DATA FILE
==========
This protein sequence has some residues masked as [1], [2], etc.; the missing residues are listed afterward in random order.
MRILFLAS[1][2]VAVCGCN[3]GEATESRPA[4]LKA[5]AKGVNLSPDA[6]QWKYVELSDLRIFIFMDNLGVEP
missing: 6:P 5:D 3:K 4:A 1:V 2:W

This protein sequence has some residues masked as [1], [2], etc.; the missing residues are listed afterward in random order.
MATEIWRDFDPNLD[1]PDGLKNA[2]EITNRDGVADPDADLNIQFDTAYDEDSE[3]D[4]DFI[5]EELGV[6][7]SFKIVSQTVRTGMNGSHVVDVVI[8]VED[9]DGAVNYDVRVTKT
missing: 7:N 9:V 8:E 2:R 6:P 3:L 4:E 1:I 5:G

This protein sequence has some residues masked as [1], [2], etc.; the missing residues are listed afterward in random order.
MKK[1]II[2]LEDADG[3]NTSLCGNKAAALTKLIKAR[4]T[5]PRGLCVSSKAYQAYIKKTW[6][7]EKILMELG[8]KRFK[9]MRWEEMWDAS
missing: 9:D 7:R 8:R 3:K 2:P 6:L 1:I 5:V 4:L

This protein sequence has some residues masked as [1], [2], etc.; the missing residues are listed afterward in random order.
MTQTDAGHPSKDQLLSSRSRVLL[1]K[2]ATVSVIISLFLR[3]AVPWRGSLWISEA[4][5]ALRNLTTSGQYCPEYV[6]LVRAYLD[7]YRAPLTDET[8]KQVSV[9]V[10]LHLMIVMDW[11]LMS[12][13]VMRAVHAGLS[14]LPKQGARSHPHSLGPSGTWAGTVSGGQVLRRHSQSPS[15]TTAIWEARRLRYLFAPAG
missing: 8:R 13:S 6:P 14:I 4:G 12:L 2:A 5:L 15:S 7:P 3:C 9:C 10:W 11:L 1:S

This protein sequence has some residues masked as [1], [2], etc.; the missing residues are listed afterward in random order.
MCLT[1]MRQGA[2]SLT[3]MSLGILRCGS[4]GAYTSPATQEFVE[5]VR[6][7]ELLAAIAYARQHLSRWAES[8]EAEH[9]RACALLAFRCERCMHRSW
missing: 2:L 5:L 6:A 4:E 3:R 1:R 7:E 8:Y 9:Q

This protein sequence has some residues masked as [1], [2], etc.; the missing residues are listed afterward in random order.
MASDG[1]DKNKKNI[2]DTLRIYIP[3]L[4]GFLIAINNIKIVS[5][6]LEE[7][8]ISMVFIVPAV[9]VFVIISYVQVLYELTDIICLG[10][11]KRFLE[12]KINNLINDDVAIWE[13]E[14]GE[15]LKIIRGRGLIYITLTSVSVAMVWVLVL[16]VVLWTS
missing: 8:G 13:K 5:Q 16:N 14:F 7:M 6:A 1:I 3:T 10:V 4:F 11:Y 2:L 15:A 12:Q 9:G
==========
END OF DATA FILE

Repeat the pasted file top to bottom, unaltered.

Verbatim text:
This protein sequence has some residues masked as [1], [2], etc.; the missing residues are listed afterward in random order.
MRILFLAS[1][2]VAVCGCN[3]GEATESRPA[4]LKA[5]AKGVNLSPDA[6]QWKYVELSDLRIFIFMDNLGVEP
missing: 6:P 5:D 3:K 4:A 1:V 2:W

This protein sequence has some residues masked as [1], [2], etc.; the missing residues are listed afterward in random order.
MATEIWRDFDPNLD[1]PDGLKNA[2]EITNRDGVADPDADLNIQFDTAYDEDSE[3]D[4]DFI[5]EELGV[6][7]SFKIVSQTVRTGMNGSHVVDVVI[8]VED[9]DGAVNYDVRVTKT
missing: 7:N 9:V 8:E 2:R 6:P 3:L 4:E 1:I 5:G

This protein sequence has some residues masked as [1], [2], etc.; the missing residues are listed afterward in random order.
MKK[1]II[2]LEDADG[3]NTSLCGNKAAALTKLIKAR[4]T[5]PRGLCVSSKAYQAYIKKTW[6][7]EKILMELG[8]KRFK[9]MRWEEMWDAS
missing: 9:D 7:R 8:R 3:K 2:P 6:L 1:I 5:V 4:L

This protein sequence has some residues masked as [1], [2], etc.; the missing residues are listed afterward in random order.
MTQTDAGHPSKDQLLSSRSRVLL[1]K[2]ATVSVIISLFLR[3]AVPWRGSLWISEA[4][5]ALRNLTTSGQYCPEYV[6]LVRAYLD[7]YRAPLTDET[8]KQVSV[9]V[10]LHLMIVMDW[11]LMS[12][13]VMRAVHAGLS[14]LPKQGARSHPHSLGPSGTWAGTVSGGQVLRRHSQSPS[15]TTAIWEARRLRYLFAPAG
missing: 8:R 13:S 6:P 14:I 4:G 12:L 2:A 5:L 15:S 7:P 3:C 9:C 10:W 11:L 1:S

This protein sequence has some residues masked as [1], [2], etc.; the missing residues are listed afterward in random order.
MCLT[1]MRQGA[2]SLT[3]MSLGILRCGS[4]GAYTSPATQEFVE[5]VR[6][7]ELLAAIAYARQHLSRWAES[8]EAEH[9]RACALLAFRCERCMHRSW
missing: 2:L 5:L 6:A 4:E 3:R 1:R 7:E 8:Y 9:Q

This protein sequence has some residues masked as [1], [2], etc.; the missing residues are listed afterward in random order.
MASDG[1]DKNKKNI[2]DTLRIYIP[3]L[4]GFLIAINNIKIVS[5][6]LEE[7][8]ISMVFIVPAV[9]VFVIISYVQVLYELTDIICLG[10][11]KRFLE[12]KINNLINDDVAIWE[13]E[14]GE[15]LKIIRGRGLIYITLTSVSVAMVWVLVL[16]VVLWTS
missing: 8:G 13:K 5:Q 16:N 14:F 7:M 6:A 1:I 3:T 10:V 4:F 11:Y 2:L 15:A 12:Q 9:G